- Chronic conditions such as diabetes, kidney disease, and sleep apnea
- Certain medications, such as birth control pills and decongestants
Causes of hypotension:
- Low blood volume
- Heart problems
- Endocrine disorders, such as an underactive thyroid
- Certain medications, such as blood pressure medications, antidepressants, and medications used to treat Parkinson's disease
- Sudden blood loss
- Severe infection
It's important to note that in some cases, the cause of high or low blood pressure may not be known. It's always good to speak with a healthcare professional like an Atlanta urgent care doctor to determine the cause of any changes in blood pressure.
Risk Factors Of Hypertension and Hypotension
There are several risk factors for developing hypertension and hypotension.
Risk factors for hypertension:
- Age: As we age, the risk of developing high blood pressure increases.
- Gender: Men are more likely to develop high blood pressure than women.
- Family history: If you have a family history of high blood pressure, you may be at an increased risk.
- Race: African Americans are more likely to develop high blood pressure than other racial groups.
- Lifestyle factors: Being overweight, having a high-sodium diet, not getting enough physical activity, and consuming excess alcohol can increase your risks of developing high blood pressure.
Risk factors for hypotension:
- Age: Again, the chances of developing low blood pressure increase with age.
- Gender: Women are more likely to develop low blood pressure than men.
- Medications: Some medications, such as blood pressure medications and diuretics, can cause low blood pressure.
- Medical conditions: Chronic conditions such as heart problems, diabetes, and an underactive thyroid can increase the risk of low blood pressure.
- Pregnancy: Low blood pressure is standard during pregnancy.
- Dehydration: Not getting enough fluids can cause blood pressure to drop.
How To Treat Hypertension Vs. Hypotension
Treatment for hypertension (high blood pressure) and hypotension (low blood pressure) may involve lifestyle changes, medications, or a combination of both.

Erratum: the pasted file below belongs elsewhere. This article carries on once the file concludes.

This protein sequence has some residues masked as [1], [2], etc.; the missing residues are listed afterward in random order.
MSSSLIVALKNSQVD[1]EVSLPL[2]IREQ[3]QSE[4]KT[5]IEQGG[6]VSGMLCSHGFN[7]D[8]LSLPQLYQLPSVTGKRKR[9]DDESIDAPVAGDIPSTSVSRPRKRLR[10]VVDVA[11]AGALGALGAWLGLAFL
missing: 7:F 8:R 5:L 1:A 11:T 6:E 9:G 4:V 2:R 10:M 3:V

- Weight loss and exercise: Losing weight and regular physical activity can help lower blood pressure.
- Dietary changes: Reducing salt intake, increasing potassium intake, and following a healthy eating plan, like the DASH (Dietary Approaches to Stop Hypertension) diet.
- Medications: Several medications can lower blood pressure, including diuretics, beta-blockers, and ACE inhibitors.
- Stress management: Reducing stress through relaxation therapies, exercise, or counseling may help lower blood pressure.
- Increasing fluid and salt intake: Drinking fluids and increasing your intake of salty foods may help raise blood pressure.
- Medications: Your doctor may prescribe medications to raise your blood pressure, such as fludrocortisone or midodrine.
- Adjusting medications: If you are taking medicines that may be causing your blood pressure to drop, a doctor may adjust your dosage or switch you to a different medication.
Working with a healthcare professional to determine the best treatment plan for your situation is important.
Helping Regulate Blood Pressure At Atlanta Urgent Care WestsideMed
Atlanta urgent care doctors at WestsideMed can help you if you have a history of hypertension or hypotension. With comprehensive urgent care and primary care services in Atlanta available with no waits, you can address any symptoms or issues arising from both conditions.
At WestsideMed, you can receive an annual physical, EKG reading, and quick urgent care X-rays in Atlanta. For more information, get in contact with us today!